Conversely, the post-recession churn rate for companies in the state was fairly low and, beginning in 2012, Texas growth really kicked into high gear: By 2018, the business-to-population ratio was 1,482 firms per 100,000 residents — 244 of which were young enterprises with less than two years of history. As a matter of fact, Texas is among the top three U.S. states for young businesses that have been active for less than five years.
Alternatively, there are approximately 124,126 companies with more than 16 years of activity in Texas, representing 29% of the total number of businesses. Consequently, Texas has one of the lowest percentages of established firms in the U.S., alongside states such as Nevada, Florida, Utah, Arizona and California.
Among states in the West, Utah secured the first position for percentage growth of total businesses between 2008-2018. And, its 14% increase meant an additional 8,682 firms by the end of the decade for the state, with particularly notable hikes in the regional health sector, as well as professional, scientific and technical services.
According to the latest data, the firms-to-population ratio in Utah is around 2,104 per 100,000 residents, of which roughly 354 companies have been in business for less than two years.
The total number of active firms in Washington state since the last recession increased by roughly 8,000 — a 5% bump in a 10-year period. In particular, the healthcare; real estate rental; and professional, scientific and technical service industries were the most prolific in terms of the number of businesses added between 2008-2018.
Here, approximately 87% of Washingtonian companies employ fewer than 20 people, creating jobs for 19% of the state’s total workforce. At the other end of the spectrum, large businesses with more than 500 employees make up just 2% of Washington’s business landscape. Nevertheless, nearly half of the state’s working-age population is employed by companies like Boeing, Microsoft or UW Medicine.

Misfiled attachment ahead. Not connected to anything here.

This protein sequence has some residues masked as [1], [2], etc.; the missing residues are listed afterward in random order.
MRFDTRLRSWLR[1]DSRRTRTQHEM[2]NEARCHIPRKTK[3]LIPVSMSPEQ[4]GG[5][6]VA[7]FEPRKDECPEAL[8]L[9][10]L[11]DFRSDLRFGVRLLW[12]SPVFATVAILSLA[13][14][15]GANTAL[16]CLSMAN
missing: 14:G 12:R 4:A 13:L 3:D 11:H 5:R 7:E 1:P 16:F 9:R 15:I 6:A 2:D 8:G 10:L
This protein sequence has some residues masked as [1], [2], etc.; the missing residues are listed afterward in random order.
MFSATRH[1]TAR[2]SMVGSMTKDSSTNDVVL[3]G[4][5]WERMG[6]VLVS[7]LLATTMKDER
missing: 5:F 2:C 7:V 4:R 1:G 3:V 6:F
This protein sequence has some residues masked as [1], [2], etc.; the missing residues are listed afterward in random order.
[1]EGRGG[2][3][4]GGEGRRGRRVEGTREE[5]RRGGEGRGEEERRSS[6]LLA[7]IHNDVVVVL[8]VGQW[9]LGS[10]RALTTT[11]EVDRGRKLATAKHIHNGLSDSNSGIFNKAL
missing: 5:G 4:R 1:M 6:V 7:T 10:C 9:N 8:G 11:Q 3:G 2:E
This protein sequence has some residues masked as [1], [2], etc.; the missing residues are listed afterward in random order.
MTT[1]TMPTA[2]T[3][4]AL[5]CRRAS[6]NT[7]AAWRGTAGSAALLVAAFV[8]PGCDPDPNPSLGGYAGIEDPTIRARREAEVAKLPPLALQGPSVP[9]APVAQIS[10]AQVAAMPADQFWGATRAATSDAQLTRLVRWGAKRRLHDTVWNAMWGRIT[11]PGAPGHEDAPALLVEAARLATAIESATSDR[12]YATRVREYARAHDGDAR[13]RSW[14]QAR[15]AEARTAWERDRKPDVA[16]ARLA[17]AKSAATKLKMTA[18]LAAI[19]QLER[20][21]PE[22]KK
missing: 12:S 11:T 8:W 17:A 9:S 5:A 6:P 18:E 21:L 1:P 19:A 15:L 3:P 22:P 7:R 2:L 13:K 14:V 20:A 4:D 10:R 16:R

This analysis uses U.S. Census Bureau data from the Annual Business Survey and the statistics of U.S. businesses to calculate:
- The number and percentage share of companies in different size buckets (as determined by their number of employees) within each of the 50 states and the District of Columbia.
- The percentage share of employees working for companies in these different-sized buckets out of each state’s overall employed labor force.
- The firm density indicator, which highlights the ratio of the total number of companies to 100,000 residents in each state.
- Number and percentage of businesses across industry sectors, as well as differences between 2008 and 2018 values.
The latest U.S. Census Bureau statistics for these metrics are from 2018.